Companies Spend More On Security Breaches

from Challenger Gray and Christmas

From search engines to social media, every website seems to be collecting user data en masse, and once this data is collected, companies are facing more and more regulations on how they can share or store this data, potentially creating opportunities for workers in this field.

Data privacy is troubling most Americans. According to a survey conducted by AnchorFree, 95 percent of Americans are concerned about what companies may be doing with their data without permission. Greater than half are looking for ways to secure their information, as more Americans utilize e-commerce and social media sites.

Said John Challenger, chief executive officer of global outplacement and executive coaching firm Challenger, Gray & Christmas, Inc.:

Data privacy is becoming one of the top concerns for consumers and businesses alike. Companies are feeling the pressure from not only customers and clients, but also employees to protect sensitive personal data being collected.

This process can be expensive, as companies cover the cost of implementing privacy policies, complying with federal and state regulations, and notifying employees or customers in the event of a breach.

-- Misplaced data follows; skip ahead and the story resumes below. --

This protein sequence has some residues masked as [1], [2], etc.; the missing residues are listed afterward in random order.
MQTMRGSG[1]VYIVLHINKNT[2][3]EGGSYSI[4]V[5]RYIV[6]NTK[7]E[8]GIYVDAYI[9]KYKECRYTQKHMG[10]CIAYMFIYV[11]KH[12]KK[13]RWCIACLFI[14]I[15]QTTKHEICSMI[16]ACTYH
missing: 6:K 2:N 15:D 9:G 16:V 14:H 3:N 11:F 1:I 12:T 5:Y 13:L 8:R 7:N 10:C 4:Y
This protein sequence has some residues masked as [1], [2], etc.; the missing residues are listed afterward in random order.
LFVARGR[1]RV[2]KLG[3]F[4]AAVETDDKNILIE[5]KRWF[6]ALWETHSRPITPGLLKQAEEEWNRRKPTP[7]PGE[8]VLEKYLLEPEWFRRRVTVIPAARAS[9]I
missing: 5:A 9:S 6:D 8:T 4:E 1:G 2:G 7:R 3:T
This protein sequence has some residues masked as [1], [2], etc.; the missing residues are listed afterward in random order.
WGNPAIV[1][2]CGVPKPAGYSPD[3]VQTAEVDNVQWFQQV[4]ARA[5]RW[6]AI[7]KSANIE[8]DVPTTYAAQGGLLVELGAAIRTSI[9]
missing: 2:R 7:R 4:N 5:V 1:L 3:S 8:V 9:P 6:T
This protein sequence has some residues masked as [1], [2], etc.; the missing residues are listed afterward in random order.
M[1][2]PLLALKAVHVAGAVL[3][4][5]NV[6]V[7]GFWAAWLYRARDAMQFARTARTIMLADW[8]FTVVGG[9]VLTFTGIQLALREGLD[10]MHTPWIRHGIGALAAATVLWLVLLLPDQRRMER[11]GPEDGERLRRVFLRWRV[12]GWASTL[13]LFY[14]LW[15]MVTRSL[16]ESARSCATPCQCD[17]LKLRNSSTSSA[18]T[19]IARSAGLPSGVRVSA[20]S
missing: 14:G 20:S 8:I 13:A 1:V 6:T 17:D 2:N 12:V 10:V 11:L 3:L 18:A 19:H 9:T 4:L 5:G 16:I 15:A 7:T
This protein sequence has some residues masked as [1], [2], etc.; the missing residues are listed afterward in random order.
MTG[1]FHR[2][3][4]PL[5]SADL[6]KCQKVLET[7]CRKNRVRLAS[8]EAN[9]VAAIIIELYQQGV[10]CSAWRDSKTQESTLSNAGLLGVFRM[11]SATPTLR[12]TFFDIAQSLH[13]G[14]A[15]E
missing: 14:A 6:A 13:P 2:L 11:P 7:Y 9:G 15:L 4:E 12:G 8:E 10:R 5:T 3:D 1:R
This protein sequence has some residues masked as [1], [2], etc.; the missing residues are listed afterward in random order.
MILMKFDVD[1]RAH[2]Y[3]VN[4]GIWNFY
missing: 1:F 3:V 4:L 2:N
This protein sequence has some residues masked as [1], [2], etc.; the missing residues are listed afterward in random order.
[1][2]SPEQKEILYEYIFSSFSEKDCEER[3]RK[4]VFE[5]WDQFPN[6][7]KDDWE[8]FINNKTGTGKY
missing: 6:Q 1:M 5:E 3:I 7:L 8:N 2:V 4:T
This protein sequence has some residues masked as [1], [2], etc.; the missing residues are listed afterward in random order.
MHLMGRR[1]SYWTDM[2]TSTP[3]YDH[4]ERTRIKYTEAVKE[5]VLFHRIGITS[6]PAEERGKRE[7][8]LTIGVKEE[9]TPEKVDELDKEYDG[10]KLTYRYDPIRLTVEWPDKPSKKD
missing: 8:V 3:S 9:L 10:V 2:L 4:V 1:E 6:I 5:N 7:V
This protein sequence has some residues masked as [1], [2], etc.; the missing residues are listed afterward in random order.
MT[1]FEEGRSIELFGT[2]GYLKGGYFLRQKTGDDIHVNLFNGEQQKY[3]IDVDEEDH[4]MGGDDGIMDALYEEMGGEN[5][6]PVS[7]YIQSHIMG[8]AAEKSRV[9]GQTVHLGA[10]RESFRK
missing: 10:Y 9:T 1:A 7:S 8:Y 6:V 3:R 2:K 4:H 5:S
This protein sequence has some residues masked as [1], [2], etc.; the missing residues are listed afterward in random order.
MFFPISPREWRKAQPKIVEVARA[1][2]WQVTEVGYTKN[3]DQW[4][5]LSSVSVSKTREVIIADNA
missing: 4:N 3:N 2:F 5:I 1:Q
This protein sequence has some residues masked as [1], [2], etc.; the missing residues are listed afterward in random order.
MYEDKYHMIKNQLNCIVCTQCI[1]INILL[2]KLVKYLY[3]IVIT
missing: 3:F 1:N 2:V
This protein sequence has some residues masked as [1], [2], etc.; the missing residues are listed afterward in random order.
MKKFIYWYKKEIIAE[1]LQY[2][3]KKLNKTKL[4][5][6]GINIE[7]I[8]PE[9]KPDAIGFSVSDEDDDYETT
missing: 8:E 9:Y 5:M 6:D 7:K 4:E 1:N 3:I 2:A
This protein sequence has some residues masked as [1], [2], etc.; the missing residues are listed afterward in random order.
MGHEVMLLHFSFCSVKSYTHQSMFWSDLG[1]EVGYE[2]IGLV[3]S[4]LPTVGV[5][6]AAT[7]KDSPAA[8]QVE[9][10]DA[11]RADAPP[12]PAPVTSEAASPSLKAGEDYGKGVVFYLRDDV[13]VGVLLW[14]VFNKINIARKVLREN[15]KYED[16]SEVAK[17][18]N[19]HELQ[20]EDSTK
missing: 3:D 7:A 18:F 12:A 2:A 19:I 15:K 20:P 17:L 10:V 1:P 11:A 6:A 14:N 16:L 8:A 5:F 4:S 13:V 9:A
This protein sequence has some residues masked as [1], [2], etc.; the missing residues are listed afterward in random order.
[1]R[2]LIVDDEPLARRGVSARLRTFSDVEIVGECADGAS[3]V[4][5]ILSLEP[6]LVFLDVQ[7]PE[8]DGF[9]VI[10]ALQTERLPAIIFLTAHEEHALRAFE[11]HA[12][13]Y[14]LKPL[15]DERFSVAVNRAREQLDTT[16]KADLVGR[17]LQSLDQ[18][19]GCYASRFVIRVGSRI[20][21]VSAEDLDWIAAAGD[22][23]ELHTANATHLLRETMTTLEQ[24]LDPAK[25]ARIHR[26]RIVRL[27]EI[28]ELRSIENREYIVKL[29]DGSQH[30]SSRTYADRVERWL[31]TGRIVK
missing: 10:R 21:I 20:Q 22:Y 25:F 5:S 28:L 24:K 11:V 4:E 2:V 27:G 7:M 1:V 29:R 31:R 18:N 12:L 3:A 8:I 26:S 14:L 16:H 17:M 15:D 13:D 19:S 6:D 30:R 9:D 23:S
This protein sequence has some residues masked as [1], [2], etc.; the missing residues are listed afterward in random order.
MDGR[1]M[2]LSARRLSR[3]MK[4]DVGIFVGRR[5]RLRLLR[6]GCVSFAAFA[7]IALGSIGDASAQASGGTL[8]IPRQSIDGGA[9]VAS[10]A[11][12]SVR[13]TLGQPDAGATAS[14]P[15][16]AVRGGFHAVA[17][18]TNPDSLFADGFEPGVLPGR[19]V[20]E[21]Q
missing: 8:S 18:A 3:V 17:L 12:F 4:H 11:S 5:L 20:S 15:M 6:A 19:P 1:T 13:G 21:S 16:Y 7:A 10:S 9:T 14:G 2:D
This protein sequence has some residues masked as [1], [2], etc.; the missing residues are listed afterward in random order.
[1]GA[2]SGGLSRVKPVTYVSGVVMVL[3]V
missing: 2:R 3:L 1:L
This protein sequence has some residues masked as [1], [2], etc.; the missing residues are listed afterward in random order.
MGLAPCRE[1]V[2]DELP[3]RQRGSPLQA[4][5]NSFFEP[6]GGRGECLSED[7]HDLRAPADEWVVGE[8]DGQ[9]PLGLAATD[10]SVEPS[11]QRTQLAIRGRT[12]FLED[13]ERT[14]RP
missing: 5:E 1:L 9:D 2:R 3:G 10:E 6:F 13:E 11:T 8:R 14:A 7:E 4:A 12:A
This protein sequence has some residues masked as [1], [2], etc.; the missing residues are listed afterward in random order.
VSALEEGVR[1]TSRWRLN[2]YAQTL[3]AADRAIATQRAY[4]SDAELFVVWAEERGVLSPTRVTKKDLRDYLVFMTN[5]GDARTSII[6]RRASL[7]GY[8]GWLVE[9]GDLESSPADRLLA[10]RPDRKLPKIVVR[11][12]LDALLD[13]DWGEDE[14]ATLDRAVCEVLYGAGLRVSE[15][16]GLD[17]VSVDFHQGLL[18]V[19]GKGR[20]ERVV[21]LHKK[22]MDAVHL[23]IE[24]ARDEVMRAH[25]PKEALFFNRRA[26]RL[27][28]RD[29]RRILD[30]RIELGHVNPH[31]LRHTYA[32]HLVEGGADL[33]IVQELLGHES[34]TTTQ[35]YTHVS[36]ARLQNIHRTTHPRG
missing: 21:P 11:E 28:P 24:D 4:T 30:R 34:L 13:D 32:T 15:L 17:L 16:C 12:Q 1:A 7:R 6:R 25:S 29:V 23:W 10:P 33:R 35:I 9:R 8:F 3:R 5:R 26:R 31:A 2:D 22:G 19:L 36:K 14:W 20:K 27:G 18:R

According to the Ponemon Institute, the average cost of a security breach to a company in 2015 was $3.79 million. This is up from $3.52 million in 2014. These costs include government penalties, cost of compliance and notification, and credit monitoring for victims.

Because online data collection is a relatively new issue, the laws vary from jurisdiction to jurisdiction. Under the Obama administration, it seemed as though the federal government was going to protect data using the FCC Broadband Privacy Rule, which would make it more inconvenient for companies to distribute user information. However, in the past month, the Trump administration shut down these regulations before they were even rolled out to the public.

Adds Challenger:

Federal law protects health, financial, children, and student data. However, many states do not have basic privacy protection, such as a breach notification statute that would force companies to alert customers when their data has been compromised. In other cases, states have more far-reaching laws than the federal government, such as in California, which leads the way in data privacy regulation.
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